gatoruss
 Posted: Jan 01, 2010 - 09:31 PM
 Joined: Feb 16, 2008 Posts: 75
 JohanEkdahl wrote: Quote: couldn't you just "AND" it against 0x00? No, as that would clear the whole byte. Yes, I guess you would have to "AND" it against 0b11111110 or 0xFE. Thanks, for your response. Doing it the way I suggested seems like it would be more work, as you would essentially be calculating the complement in your head. _________________Russ

 Internetwarrior
 Posted: Jan 29, 2010 - 05:26 PM
 Joined: May 06, 2009 Posts: 12 Location: Stockholm, Sweden
 Just for new users: When a bit is checked, the "PINA" must be used. I.E. #define foo_input PINA,0. In the same manner "PORTA" are used when bits are set or cleared. I.E. #define foo_output PORTA,1 Correct me someone if I'm wrong /Sebastian

 Koshchi
 Posted: Jan 29, 2010 - 08:33 PM
 Joined: Nov 17, 2004 Posts: 13815 Location: Vancouver, BC
 You are correct about the function of the ports is correct. But your defines will work only in assembly, not C which is the focus of this thread. _________________Regards, Steve A. The Board helps those that help themselves.

 Internetwarrior
 Posted: Jan 31, 2010 - 10:08 PM
 Joined: May 06, 2009 Posts: 12 Location: Stockholm, Sweden
 I'm not sure what you mean by this, please elaborate. I have been coding C for some time and these kind of definitions work perfectly when I.E. C_CLEARBIT expects only one argument, which is the whole idea. I might be wrong as usual, but it has worked for a few years now.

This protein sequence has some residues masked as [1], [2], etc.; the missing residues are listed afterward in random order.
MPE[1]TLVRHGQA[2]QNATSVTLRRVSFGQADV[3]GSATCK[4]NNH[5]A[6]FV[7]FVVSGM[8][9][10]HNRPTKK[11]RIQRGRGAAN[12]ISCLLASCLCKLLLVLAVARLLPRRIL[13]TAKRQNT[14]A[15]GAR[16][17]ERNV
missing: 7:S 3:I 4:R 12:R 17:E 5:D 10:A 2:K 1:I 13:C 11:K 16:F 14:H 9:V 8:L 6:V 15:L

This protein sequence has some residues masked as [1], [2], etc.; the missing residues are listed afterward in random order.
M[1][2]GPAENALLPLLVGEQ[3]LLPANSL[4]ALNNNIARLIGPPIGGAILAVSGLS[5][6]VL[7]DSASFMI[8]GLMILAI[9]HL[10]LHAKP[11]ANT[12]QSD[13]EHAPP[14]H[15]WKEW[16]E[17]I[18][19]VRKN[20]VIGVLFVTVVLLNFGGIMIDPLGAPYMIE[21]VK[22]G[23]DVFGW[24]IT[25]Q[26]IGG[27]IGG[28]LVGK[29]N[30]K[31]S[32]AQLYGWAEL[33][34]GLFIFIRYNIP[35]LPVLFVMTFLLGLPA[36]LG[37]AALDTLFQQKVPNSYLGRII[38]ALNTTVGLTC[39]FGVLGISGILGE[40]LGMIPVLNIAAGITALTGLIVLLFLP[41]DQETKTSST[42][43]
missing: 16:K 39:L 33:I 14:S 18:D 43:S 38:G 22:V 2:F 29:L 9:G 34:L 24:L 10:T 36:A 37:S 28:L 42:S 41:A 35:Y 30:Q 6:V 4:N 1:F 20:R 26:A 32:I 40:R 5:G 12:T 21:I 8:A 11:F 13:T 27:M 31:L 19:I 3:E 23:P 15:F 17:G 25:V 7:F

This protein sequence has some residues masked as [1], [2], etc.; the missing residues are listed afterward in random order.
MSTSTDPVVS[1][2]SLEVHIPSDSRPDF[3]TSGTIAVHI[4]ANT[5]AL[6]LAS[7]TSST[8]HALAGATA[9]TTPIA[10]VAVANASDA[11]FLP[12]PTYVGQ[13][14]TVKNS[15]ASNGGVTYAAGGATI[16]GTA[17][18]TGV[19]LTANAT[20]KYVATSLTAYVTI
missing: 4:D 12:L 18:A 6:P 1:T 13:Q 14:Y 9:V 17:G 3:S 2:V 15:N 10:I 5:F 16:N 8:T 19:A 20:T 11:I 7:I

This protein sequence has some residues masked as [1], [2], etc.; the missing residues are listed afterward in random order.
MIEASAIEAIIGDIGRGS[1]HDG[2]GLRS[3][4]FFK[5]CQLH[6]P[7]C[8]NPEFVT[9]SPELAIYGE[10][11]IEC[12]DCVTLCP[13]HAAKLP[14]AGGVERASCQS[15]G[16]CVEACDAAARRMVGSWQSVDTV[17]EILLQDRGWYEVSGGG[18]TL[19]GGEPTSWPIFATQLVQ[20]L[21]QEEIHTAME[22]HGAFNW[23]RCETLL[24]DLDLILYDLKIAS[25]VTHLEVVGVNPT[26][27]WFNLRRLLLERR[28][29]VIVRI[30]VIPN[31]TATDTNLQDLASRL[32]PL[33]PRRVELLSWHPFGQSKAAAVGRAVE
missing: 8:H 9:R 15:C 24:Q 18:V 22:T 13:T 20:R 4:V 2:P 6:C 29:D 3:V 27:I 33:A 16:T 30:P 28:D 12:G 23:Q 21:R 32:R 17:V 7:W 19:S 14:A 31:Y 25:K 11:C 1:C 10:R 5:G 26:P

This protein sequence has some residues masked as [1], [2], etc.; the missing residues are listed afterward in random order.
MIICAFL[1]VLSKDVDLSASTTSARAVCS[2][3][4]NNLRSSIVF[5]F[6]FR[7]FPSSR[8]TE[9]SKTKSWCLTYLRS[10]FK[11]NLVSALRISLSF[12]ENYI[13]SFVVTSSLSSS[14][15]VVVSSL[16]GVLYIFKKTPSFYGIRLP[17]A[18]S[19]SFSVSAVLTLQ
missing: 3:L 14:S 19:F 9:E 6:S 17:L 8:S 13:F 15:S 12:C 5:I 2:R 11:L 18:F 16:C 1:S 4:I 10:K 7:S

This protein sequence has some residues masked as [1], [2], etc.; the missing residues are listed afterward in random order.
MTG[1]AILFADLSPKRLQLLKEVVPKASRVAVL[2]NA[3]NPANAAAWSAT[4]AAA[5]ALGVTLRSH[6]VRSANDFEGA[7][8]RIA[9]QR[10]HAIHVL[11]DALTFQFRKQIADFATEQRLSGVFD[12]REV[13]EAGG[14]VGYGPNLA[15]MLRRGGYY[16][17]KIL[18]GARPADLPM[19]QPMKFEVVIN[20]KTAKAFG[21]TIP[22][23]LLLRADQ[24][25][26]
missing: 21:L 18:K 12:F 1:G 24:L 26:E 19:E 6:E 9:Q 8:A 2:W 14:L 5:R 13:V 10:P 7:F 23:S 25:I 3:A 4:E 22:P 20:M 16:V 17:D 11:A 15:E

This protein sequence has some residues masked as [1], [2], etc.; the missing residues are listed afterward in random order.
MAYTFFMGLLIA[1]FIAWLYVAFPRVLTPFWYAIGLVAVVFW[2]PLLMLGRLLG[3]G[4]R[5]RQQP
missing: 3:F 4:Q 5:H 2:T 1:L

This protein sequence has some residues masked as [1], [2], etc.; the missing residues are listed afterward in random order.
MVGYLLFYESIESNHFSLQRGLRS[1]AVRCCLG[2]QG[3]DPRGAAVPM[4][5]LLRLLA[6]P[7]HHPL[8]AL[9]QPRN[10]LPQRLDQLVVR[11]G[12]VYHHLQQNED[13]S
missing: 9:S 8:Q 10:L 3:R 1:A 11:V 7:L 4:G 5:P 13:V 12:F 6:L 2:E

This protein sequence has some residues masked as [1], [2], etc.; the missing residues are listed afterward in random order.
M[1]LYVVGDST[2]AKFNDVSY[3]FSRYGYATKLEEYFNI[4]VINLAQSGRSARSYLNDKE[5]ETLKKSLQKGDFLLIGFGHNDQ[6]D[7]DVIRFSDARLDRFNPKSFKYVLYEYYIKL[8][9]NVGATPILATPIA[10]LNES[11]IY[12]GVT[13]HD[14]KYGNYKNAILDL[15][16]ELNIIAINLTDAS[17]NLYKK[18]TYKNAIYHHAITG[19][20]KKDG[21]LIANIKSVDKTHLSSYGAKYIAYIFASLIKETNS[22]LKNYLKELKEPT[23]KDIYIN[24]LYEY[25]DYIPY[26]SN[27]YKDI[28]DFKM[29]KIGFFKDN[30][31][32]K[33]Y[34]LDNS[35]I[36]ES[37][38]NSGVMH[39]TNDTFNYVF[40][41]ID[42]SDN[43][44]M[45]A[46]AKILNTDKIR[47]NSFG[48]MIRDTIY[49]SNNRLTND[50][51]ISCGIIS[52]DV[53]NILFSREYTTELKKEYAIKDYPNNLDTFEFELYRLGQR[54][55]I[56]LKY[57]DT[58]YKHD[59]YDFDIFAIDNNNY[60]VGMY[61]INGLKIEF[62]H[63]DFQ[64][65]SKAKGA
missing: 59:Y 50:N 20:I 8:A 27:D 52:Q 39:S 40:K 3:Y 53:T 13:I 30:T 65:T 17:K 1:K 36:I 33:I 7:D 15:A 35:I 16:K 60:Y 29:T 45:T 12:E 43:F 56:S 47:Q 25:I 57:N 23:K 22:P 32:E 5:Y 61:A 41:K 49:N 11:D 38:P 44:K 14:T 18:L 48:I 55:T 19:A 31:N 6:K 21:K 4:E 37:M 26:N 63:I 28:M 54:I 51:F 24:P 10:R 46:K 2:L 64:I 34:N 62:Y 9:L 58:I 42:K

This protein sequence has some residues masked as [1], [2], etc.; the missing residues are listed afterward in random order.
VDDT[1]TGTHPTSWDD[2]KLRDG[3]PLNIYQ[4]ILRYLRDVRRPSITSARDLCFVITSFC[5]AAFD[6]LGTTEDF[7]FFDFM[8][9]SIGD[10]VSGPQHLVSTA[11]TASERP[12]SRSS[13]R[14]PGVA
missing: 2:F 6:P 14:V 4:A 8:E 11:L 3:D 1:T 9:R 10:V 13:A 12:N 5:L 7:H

Koshchi
 Posted: Jan 31, 2010 - 10:18 PM
 Joined: Nov 17, 2004 Posts: 13815 Location: Vancouver, BC
 Quote: I'm not sure what you mean by this, please elaborate. In what context do you think that PINA,0 will generate legal C syntax? Perhaps it is you who should elaborate as to how C_CLEARBIT is defined. _________________Regards, Steve A. The Board helps those that help themselves.

 Internetwarrior
 Posted: Jan 31, 2010 - 10:33 PM
 Joined: May 06, 2009 Posts: 12 Location: Stockholm, Sweden
 These were defined earlier in the thread: #define CLEARBIT(ADDRESS,BIT) (ADDRESS &= ~(1< (PORTA &= ~(1<<1)) Bad syntax or good syntax, I dunno, it works though...

 Koshchi
 Posted: Feb 01, 2010 - 01:58 AM
 Joined: Nov 17, 2004 Posts: 13815 Location: Vancouver, BC
 I guess it is just that I would not use such trash in my programs. I have never seen the point of using 5 separate macros to generate one very simple line of code, particularly when most of those macros are simply designed to get around the limitations of macros. The define of PINA,0 makes sense only in the very specific circumstance of this particular sequence of macros. _________________Regards, Steve A. The Board helps those that help themselves.